IN THE MEDIA

100 days on, the trauma has not dissipated

Jan 15, 2024 | Colin Rubenstein

Bodies of dead Israelis lie on the ground following the attacks of Hamas (Credit: Ilia Yefimovich/dpa/Alamy Live News)
Bodies of dead Israelis lie on the ground following the attacks of Hamas (Credit: Ilia Yefimovich/dpa/Alamy Live News)

Canberra Times – 15 January 2024

 

One hundred days have passed since October 7, the darkest day in Israel’s history, when Hamas – the genocidal terror group that controlled the Gaza Strip – broke a ceasefire and launched an unprovoked invasion of southern Israel. In 22 communities, terrorists massacred hundreds of unarmed civilians, torturing many of them first, brutally raped women before in most cases murdering them and took hundreds of men, women and children as hostages to Gaza. There, many suffered severe abuse before being released, while more than 120 others still languish today under what are likely unimaginable conditions.

Despite the more than 13,000 rockets and mortars fired at Israeli towns and villages from Gaza since Hamas seized control of the Gaza Strip in a bloody coup back in 2007, few Israelis had ever previously thought they could be so vulnerable to an enemy of such unrestrained barbarity. By the end of the day, 1,200 Israelis lay dead – most Jewish, but also including Muslims, Christians and others. It was the greatest single-day loss of Jewish life since the Holocaust. The ongoing plight of the hostages only deepens this trauma. These events left a collective and still unhealed scar on not just the seven million Jews of Israel but Jews the world over.

For Israelis then, October 7 was cataclysmic and transformational, like September 11, 2001 was for the US, only more so. There is a broad consensus that Israel cannot allow itself to return to the vulnerability of the status quo on October 6 – especially as Hamas leaders publicly stress their plans to repeat October 7 “again and again.” Israelis almost all agree the current war against Hamas in Gaza, with the goal of ending Hamas rule there, is a war of ein brera, “no choice” in Hebrew.

Polls shows these beliefs have not flagged even as that war has proved bloodier, harder and more costly than most expected.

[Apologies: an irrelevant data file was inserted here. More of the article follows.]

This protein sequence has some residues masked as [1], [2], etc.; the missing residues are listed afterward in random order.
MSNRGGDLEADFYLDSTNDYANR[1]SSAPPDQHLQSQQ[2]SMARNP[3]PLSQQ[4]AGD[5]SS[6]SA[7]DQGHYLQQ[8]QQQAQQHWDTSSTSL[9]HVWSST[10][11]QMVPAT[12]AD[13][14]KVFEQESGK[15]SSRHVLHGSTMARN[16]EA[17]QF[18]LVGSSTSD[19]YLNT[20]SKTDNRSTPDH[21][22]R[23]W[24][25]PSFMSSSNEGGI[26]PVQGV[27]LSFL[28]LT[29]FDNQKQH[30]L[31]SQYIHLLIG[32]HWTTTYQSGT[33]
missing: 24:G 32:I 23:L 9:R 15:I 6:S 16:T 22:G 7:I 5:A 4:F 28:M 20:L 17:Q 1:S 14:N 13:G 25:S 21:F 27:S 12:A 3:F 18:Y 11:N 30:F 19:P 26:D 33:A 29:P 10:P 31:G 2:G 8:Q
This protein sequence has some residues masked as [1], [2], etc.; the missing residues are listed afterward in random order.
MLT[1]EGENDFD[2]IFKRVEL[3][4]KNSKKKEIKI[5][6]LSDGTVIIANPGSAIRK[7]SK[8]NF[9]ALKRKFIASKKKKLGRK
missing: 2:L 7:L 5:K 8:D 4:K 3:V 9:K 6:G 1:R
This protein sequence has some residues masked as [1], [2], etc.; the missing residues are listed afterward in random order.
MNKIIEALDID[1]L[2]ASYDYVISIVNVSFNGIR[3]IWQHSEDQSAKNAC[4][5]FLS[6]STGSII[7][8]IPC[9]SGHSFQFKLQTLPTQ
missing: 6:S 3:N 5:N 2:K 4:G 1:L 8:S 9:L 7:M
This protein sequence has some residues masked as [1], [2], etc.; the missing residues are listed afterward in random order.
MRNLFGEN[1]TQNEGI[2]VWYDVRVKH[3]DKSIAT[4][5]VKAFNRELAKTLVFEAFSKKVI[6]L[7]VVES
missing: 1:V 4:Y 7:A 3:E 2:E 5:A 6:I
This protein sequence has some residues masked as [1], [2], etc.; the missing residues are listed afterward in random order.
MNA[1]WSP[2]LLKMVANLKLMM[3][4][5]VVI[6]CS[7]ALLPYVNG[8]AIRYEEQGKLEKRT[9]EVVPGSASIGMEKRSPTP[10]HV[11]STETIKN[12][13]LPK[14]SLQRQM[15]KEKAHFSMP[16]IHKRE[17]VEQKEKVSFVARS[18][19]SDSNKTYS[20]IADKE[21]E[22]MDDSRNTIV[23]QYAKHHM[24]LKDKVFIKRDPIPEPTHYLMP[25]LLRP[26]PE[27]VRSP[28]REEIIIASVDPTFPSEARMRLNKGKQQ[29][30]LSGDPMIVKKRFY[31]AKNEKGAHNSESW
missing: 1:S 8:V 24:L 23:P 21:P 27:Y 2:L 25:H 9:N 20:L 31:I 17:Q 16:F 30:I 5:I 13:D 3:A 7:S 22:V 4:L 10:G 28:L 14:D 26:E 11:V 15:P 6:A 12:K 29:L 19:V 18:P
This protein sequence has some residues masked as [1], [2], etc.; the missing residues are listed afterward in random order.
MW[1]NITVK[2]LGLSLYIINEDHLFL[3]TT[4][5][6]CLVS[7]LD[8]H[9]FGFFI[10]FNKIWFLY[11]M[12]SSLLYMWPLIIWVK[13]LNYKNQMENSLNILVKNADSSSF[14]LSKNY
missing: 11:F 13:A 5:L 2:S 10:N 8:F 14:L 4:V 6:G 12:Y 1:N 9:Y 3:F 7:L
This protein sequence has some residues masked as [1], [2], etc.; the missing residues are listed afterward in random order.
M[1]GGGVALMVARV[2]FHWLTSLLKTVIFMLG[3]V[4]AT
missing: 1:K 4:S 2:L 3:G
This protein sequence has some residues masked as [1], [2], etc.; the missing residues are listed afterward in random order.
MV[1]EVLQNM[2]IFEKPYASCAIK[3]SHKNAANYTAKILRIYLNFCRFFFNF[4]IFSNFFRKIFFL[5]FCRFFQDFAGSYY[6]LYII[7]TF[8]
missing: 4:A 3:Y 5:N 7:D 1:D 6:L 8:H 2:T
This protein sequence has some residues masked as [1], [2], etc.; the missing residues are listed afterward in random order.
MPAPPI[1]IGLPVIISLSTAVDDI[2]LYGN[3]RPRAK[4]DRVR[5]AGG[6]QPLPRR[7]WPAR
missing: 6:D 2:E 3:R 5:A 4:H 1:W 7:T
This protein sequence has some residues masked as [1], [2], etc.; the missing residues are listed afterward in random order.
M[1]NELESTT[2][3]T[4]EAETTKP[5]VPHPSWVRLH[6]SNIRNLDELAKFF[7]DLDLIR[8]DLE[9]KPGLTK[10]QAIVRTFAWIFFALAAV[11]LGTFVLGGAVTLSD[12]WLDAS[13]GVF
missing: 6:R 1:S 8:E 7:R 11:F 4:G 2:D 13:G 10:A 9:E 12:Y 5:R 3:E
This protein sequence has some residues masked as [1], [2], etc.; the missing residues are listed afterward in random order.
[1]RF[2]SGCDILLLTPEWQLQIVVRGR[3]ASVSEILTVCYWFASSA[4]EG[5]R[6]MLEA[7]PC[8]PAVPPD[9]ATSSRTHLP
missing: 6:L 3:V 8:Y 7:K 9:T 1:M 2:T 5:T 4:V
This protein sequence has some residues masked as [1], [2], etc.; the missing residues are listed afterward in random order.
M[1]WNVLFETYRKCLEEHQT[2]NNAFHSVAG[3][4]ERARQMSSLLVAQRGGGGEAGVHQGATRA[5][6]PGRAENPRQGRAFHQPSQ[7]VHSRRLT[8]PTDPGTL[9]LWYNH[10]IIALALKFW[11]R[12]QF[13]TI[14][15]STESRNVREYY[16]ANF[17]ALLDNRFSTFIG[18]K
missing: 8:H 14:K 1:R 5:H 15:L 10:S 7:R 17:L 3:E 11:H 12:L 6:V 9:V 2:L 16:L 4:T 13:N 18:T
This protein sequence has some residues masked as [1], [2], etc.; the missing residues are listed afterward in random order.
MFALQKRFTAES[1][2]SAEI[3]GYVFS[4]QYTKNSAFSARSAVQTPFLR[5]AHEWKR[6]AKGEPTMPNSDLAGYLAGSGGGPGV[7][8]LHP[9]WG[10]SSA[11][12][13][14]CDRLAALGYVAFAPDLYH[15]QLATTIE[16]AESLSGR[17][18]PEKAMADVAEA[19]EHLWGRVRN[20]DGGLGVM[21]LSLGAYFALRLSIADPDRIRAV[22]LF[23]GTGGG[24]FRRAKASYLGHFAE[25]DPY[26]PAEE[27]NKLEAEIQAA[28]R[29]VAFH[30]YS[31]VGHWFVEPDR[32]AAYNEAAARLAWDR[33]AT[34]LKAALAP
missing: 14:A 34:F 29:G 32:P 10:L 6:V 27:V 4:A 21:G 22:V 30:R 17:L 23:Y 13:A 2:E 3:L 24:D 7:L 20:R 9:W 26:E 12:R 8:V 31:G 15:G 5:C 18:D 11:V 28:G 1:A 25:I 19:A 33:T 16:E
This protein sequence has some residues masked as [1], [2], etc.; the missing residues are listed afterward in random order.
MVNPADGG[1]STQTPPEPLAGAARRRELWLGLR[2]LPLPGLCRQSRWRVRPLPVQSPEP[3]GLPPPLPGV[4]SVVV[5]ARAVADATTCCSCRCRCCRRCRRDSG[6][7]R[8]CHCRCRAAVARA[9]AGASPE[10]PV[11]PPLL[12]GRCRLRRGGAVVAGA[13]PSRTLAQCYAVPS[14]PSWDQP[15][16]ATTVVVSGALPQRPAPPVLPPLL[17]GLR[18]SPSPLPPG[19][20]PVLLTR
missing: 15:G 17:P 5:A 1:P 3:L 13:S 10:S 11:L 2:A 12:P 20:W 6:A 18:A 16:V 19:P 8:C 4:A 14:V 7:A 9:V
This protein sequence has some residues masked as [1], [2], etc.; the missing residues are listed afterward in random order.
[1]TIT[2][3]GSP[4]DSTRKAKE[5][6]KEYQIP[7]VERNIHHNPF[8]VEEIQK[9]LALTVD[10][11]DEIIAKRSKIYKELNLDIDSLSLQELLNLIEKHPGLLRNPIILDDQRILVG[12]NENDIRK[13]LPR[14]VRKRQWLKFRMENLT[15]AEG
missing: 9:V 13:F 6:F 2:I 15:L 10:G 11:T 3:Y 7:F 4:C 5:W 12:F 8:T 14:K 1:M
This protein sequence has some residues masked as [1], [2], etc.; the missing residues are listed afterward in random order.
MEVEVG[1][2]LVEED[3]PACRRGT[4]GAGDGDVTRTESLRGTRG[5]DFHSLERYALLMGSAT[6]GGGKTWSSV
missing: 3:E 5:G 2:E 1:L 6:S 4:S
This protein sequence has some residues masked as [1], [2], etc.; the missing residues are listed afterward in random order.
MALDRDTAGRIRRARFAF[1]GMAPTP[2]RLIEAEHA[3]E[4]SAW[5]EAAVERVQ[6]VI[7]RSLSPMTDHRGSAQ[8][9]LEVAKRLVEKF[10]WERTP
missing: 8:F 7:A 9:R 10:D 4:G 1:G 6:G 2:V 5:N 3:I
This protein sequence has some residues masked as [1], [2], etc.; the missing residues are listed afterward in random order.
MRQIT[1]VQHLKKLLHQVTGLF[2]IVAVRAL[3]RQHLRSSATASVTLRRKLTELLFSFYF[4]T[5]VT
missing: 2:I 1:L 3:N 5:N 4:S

IDF forces have had to fight to gain control over a densely-populated terror statelet that Hamas assiduously built up over the past 16 years, with extensive military infrastructure found in every civilian neighbourhood and refugee camp.

The biggest problem is of course Hamas’ vast underground tunnel network – estimated to span 500km, with shafts exiting under residential buildings, hospital compounds and schools and equipped with bunkers, generators and months of supplies. It has been estimated some 6,000 tons of concrete and 1,800 tons of steel would have been needed to construct it – enough to build 16 towers as high as Dubai’s Burj Khalifa Tower, the tallest building in the world.

The existence of this vast tunnel network has meant IDF troops have had to advance slowly, methodically and with great caution, knowing that behind each hill or inside any school or home, there could be a tunnel entrance from which Hamas terrorists could quickly emerge to ambush them.

It has also meant a devastatingly costly conflict for the Gazan civilians who live and work in the neighbourhoods interwoven and undermined by Hamas’ terror tunnel network and other military infrastructure and assets. Israelis are very aware of the Gazan civilian casualties and most agree that the IDF should seek to minimize them, even at some risk – for instance by issuing warnings before attacks and creating evacuation corridors. However, they also know Hamas is ultimately legally and morally responsible for starting this war and using Gazans as human shields – a war crime.

Meanwhile, the threat is not from Gaza alone. Hamas is armed, funded and trained by Iran – which has other proxies that would also like to repeat October 7.

The most dangerous is Hezbollah – entrenched just across Israel’s border with Lebanon, and signalling its solidarity with Hamas by launching cross-border attacks virtually every day since October. There is a real danger of a full-scale second war against Hezbollah unless a diplomatic agreement to push Hezbollah back from the border is found.

Many Australian Jews, like Jews around the world, were directly affected by October 7 and its aftermath – for instance, knowing someone who was killed on that day or had a relative taken hostage, or having ties to one of the hundreds of thousands of Israelis who still cannot return to their home in northern or southern Israel.

We have felt the ripples here too, through often violent demonstrations and the explosions of online and offline antisemitism which began even before Israel began responding to the attack of October 7.  Many Australian Jews are reporting that, for the first time in their lives they are finding themselves having to confront blatant and unprecedented antisemitism of a sort never previously experienced.

A hundred days may have passed but the trauma has not dissipated with the passage of time – for Israel, or for most Jews around the world.

The Jerusalem Post’s David Brinn wrote poignantly on New Year’s Day, “In Israel, it’s not January 1st. It’s October 86th.” Today is October 107th in Israel – and Israel will continue to live in the aftermath of October 7 until the current war ends with an outcome that removes the existential crisis created that day.

Dr. Colin Rubenstein is Executive Director of the Australia/Israel & Jewish Affairs Council (AIJAC).

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